A Yurble stole my cinnamon roll! Circulation: 197,578,187 Issue: 990 | 25th day of Hiding, Y25
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Darigan's Lily

by parody_ham


When I fled from Kass’ tyranny, I had but one regret: I would never see my family again. Even if we had our differences, our clashes, I would miss my brother and sister, their children, and my bedridden mother. I would never get to read bedtime stories to my nephew and niece, to regale them with my adventures in the Darigan military, to show them how to swing a sword, to teach them right from wrong. But such is the price one pays to hold onto their convictions.

     I refused to serve Lord Kass. His speeches promised salvation while his actions demanded servitude. Order came at the price of surveillance. Peace for turning in friends and neighbours—branding them with the label of “intriguer,” “Kass Basher,” “Meridell sympathizer.” Now that he is Lord of the Citadel, I know there is no safe place for me here. Especially now that…

     But ah, here I go, getting ahead of myself again. Things were not always so bleak.

     Let me introduce you to the Darigan Citadel Underground. Nowhere else could you find such a wide cross-section of professions and classes in the city. It seemed almost comical seeing a maid or gardener working so closely with a noble, but we were joined under one cause: the Citadel’s future—a future without General Kass as our Lord.

     We knew that Kass had grand ambitions—those of us who fought with him saw that first-hand on the battlefield. He could be kind, noble and protective to those he favoured. But he could also be cruel, malicious, and vindictive when things did not go his way. And though he served Lord Darigan faithfully, his eyes always had this wild gleam that hungered for more than just a General’s command. Now, he was aiming for so much more: the Lordship. That desire, it changed him. A few of our spies swore that they saw shifting shadows moving behind his hardened gaze.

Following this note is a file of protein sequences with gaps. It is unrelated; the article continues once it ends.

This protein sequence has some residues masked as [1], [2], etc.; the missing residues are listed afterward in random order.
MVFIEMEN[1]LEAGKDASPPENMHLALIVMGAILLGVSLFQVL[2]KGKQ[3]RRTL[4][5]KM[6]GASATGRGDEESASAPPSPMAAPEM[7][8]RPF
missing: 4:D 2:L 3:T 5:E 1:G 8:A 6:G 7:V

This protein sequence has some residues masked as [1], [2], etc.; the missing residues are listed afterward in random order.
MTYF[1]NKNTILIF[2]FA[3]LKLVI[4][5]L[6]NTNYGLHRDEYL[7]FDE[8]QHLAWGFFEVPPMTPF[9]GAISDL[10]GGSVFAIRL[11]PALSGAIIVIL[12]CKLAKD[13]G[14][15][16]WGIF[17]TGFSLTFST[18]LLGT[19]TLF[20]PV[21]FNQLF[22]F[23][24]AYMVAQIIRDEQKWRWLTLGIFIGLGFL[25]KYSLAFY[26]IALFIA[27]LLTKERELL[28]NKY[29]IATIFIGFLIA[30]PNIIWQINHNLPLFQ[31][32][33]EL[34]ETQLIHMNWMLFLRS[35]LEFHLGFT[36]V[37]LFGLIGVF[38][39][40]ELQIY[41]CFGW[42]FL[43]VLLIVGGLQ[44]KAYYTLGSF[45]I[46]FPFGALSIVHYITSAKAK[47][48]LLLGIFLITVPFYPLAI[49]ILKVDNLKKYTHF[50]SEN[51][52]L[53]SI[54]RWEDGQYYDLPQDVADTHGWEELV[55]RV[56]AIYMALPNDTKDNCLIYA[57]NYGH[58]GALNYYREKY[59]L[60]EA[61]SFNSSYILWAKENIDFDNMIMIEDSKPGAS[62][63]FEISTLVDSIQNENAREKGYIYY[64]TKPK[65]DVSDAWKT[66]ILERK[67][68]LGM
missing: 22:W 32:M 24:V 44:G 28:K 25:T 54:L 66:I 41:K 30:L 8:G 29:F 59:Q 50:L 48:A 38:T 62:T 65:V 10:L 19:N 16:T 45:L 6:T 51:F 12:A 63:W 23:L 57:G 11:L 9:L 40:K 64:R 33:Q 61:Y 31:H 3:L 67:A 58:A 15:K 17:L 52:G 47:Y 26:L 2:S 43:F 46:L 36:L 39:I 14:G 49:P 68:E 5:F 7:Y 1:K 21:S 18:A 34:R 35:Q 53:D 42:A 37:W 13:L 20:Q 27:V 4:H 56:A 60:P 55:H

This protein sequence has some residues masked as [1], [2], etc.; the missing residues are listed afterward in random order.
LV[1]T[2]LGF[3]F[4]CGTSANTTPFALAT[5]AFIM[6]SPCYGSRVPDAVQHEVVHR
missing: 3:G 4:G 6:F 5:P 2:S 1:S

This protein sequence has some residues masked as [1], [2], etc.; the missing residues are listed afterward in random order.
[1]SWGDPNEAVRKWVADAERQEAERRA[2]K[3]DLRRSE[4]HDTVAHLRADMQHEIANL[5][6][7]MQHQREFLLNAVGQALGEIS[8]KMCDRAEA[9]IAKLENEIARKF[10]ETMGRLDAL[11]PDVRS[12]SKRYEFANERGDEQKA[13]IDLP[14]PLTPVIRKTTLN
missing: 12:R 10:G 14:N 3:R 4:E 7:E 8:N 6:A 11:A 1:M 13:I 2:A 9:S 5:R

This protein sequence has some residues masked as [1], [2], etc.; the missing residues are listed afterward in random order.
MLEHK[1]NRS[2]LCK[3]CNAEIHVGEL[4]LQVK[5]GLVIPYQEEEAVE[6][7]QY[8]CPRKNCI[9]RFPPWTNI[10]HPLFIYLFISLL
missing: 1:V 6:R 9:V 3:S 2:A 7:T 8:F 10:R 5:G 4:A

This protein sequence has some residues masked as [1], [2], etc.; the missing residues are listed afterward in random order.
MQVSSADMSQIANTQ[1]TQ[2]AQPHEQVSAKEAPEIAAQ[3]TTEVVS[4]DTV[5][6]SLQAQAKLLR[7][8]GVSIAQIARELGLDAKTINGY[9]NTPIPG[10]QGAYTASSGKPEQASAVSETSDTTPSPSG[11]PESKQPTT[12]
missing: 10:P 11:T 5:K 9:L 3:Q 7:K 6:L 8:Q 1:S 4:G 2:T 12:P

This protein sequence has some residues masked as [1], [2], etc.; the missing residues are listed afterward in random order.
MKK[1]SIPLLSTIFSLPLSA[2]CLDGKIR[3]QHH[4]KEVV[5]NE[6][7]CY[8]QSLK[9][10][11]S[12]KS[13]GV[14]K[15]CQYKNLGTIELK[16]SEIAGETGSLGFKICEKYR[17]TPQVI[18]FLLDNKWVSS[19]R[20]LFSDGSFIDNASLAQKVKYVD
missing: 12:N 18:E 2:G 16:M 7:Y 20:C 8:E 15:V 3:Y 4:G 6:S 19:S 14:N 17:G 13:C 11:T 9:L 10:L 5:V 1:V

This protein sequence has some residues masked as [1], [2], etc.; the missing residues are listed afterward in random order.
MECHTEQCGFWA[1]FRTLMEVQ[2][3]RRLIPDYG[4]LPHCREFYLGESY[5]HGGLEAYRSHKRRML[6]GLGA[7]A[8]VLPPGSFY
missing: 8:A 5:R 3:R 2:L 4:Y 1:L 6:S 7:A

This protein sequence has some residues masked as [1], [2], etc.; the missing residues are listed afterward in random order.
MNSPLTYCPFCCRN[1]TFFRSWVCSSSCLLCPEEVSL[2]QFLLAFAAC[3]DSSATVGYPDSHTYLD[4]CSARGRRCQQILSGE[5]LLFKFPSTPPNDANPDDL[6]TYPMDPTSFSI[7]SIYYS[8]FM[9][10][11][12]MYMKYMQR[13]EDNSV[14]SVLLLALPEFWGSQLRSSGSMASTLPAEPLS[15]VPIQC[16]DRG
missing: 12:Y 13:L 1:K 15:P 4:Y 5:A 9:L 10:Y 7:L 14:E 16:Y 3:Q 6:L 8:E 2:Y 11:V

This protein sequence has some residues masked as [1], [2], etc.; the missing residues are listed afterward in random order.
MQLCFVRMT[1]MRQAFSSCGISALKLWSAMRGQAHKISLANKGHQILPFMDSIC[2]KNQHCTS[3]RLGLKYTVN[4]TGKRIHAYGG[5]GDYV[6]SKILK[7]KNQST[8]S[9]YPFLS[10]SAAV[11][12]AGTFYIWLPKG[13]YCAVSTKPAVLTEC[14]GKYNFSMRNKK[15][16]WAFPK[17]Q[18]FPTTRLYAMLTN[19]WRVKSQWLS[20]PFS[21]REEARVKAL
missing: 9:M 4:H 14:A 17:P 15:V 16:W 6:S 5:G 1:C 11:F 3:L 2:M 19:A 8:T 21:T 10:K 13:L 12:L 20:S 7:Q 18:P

We met in an old home, one with a root cellar that led into a secret escape tunnel. It wasn’t much, poorly furnished with a coal stove that barely worked, but it was ours. I rented the place from a miserly landlord while wrapped in an old cowl, tunic, and breeches that I had purchased to look the part of a struggling merchant. Luckily, the old Quiggle cared far more about my coin than my identity: imagine his shock if he knew Lieutenant Dorian Redner had wandered into the rough side of the city for a clandestine meeting. Some of the members chose to come in cloak and mask, others came with no such guard. I wore old clothes and a mask knowing that there were others within my social circle there who could recognize me from afar—one even served under my military command during the War.

      It was at one of our earliest meetings there that I met Stenina. A butcher’s assistant, a commoner Poogle, with the heart of a Lord and an attitude to match it. It mattered not who said it, if one of us began to squabble, she would bear her fangs.

     “If we fight, we’ll be as good as cliff fodder.” She would join us right after work, her fur still reeking of the meat that she cut. Sometimes, she would even bring a cleaver for good measure, waving it around as if it was her talking stick. “And you know that’s what he wants…” she slammed the cleaver into an old coffee table. “Fresh meat.”

     Some of the higher-class Neopians’ scales or ruffs would bristle at her coarseness, but I found it refreshing. Better to have someone blunt and honest than to talk endlessly but get nowhere at all. Nobles had a habit of doing that exact thing—all words, no action.

     “Calm down, everyone,” I would say, “we’re all allies in this fight here. We know who the true enemy is here.”

     Murmurs of agreement peppered throughout the room as peace resumed.

     Stenina squeezed my hand. “Good job, Boss,” she whispered.

     “I didn’t do much,” I said through a blush. “Thank you for having the courage to say what is right.”

      Our group worked hard to distribute the truth, to write down Kass’ true ambitions and paste it throughout the city at night. We would protect those who Kass sought to destroy or discredit, offer charity for the most vulnerable, show a different way forward. An escape from a single ruler into the realm of a Citizen’s Council. I had fought in the first war with Neopians from all walks of life, spilt my sweat and tears with them, and struggled through the same difficult times… but instead of revenge, I wanted resolution. Peace.